Lucho Gonzalez: Quite well, in fact. I struggled a bit when I first arrived. It’s pretty tricky getting used to a new country, a new league and, most of all, a new language. To top it off, I got injured during the pre-season. But Didier Deschamps and some of my team-mates who speak Spanish or Portuguese helped me to settle in, and once I got back to full fitness, things started to get better and better. And the best way of adapting to a new situation is winning! At present, I feel quite settled, my French is improving and I’m really enjoying myself here.
This year you took part in full pre-season training, from which you already appear to be reaping the benefits on the pitch. Will Marseille supporters see an even better Lucho Gonzalez this year?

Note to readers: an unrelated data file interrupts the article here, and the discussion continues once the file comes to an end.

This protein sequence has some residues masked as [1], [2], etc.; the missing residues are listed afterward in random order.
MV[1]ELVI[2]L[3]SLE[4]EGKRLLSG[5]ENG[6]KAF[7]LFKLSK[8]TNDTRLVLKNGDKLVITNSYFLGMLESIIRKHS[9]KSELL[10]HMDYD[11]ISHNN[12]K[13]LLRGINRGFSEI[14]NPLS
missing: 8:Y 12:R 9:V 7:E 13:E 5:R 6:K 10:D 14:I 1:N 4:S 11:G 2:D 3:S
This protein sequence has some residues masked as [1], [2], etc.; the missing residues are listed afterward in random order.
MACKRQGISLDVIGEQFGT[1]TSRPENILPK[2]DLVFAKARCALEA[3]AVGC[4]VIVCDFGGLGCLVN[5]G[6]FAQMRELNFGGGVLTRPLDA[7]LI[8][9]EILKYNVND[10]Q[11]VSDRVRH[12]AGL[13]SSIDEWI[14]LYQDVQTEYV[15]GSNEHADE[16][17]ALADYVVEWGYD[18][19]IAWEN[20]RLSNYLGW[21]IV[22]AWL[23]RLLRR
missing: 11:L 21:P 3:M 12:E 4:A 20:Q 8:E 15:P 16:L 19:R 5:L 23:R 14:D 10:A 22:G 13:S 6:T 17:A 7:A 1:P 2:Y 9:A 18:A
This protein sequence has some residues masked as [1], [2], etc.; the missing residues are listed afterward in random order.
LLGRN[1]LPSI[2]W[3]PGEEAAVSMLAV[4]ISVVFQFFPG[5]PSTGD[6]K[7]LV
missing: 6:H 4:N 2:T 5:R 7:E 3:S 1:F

I hope so. But I’d like to talk about how we're playing as a team instead of my individual performances. Rather than the fans seeing a better Lucho Gonzalez, I’d prefer them to be watching a winning, entertaining side. But the two are connected. In my position, it’s possible for me to have a direct influence on the team. And if my team-mates are all playing well and I’m fit, that makes me play better, which in turn makes the team play better. It’s a virtuous circle. Saying that the team’s performance level is more important than the player’s performance level seems like an obvious statement to make, but that’s how football works.
Having won both Ligue 1 and the Coupe de la Ligue last campaign, what kind of ambitions does the club have for this season?